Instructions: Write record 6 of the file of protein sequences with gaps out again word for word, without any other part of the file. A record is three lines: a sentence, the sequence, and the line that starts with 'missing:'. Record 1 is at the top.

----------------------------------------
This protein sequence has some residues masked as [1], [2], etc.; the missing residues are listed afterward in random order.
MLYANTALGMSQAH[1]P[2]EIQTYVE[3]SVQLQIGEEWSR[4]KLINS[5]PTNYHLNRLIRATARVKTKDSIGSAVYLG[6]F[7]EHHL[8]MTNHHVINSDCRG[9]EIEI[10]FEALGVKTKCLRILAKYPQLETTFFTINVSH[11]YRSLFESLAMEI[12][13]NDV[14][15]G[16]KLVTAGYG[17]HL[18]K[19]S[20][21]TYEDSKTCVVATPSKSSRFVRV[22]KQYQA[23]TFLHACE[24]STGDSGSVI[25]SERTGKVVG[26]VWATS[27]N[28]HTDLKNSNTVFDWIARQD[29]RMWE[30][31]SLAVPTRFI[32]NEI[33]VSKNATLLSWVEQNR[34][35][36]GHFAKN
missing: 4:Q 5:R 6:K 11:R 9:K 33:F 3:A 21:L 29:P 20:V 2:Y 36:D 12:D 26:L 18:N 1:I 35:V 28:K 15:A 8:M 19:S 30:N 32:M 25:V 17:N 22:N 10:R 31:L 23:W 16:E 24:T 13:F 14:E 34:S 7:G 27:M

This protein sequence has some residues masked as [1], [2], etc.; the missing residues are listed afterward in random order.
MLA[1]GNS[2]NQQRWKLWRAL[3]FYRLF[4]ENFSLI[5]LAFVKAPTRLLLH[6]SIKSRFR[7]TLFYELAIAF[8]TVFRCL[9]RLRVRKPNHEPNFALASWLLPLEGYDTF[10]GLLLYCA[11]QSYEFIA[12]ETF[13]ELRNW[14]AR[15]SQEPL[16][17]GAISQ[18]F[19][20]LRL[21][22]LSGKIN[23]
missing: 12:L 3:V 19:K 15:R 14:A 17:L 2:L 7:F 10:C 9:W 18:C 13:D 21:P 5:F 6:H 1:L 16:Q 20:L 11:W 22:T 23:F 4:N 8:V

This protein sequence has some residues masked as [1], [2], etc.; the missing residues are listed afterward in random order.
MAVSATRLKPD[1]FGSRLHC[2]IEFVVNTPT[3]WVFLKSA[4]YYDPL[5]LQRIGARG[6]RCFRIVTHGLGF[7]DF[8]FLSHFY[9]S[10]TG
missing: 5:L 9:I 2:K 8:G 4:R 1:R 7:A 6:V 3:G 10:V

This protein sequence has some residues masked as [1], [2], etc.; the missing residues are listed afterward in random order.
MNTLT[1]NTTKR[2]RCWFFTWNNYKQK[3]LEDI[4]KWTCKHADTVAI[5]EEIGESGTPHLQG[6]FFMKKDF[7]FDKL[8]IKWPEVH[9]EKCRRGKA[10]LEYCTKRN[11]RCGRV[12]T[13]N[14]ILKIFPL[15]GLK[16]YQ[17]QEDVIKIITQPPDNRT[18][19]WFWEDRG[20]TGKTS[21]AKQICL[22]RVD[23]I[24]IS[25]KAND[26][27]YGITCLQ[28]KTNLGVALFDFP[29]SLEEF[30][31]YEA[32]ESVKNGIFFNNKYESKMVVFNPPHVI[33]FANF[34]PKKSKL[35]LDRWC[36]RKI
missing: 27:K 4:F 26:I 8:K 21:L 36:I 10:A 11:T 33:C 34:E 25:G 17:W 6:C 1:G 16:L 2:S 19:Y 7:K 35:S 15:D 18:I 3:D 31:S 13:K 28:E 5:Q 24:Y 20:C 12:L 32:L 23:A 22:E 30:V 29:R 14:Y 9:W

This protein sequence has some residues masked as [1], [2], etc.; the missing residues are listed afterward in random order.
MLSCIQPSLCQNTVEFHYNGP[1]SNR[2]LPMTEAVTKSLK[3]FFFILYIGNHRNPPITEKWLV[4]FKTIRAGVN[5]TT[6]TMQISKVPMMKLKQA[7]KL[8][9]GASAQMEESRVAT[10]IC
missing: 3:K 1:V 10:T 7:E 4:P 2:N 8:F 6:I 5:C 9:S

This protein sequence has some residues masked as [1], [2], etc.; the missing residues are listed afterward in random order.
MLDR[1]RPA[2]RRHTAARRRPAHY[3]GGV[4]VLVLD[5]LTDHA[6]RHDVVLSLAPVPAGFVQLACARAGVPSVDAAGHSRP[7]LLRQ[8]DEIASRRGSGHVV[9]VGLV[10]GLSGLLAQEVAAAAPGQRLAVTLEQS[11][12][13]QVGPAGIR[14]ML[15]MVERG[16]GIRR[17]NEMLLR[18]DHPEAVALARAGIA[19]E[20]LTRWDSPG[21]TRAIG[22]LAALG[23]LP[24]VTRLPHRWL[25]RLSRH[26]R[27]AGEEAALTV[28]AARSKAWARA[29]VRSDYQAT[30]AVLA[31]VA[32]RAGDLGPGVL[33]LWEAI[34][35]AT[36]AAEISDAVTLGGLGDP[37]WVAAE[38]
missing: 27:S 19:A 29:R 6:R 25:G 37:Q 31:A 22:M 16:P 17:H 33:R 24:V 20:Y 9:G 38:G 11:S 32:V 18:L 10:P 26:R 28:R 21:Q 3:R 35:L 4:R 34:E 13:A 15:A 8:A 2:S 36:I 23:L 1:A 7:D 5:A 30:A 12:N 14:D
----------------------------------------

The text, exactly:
This protein sequence has some residues masked as [1], [2], etc.; the missing residues are listed afterward in random order.
MLDR[1]RPA[2]RRHTAARRRPAHY[3]GGV[4]VLVLD[5]LTDHA[6]RHDVVLSLAPVPAGFVQLACARAGVPSVDAAGHSRP[7]LLRQ[8]DEIASRRGSGHVV[9]VGLV[10]GLSGLLAQEVAAAAPGQRLAVTLEQS[11][12][13]QVGPAGIR[14]ML[15]MVERG[16]GIRR[17]NEMLLR[18]DHPEAVALARAGIA[19]E[20]LTRWDSPG[21]TRAIG[22]LAALG[23]LP[24]VTRLPHRWL[25]RLSRH[26]R[27]AGEEAALTV[28]AARSKAWARA[29]VRSDYQAT[30]AVLA[31]VA[32]RAGDLGPGVL[33]LWEAI[34][35]AT[36]AAEISDAVTLGGLGDP[37]WVAAE[38]
missing: 27:S 19:A 29:R 6:R 25:G 37:Q 31:A 22:M 16:P 17:H 33:R 24:V 20:Y 9:G 38:G 11:S 32:V 18:L 10:P 26:R 28:R 21:Q 3:R 35:L 4:R 34:E 13:A 15:A 8:A 2:S 36:I 23:L 1:A 7:D 5:A 30:A 12:N 14:D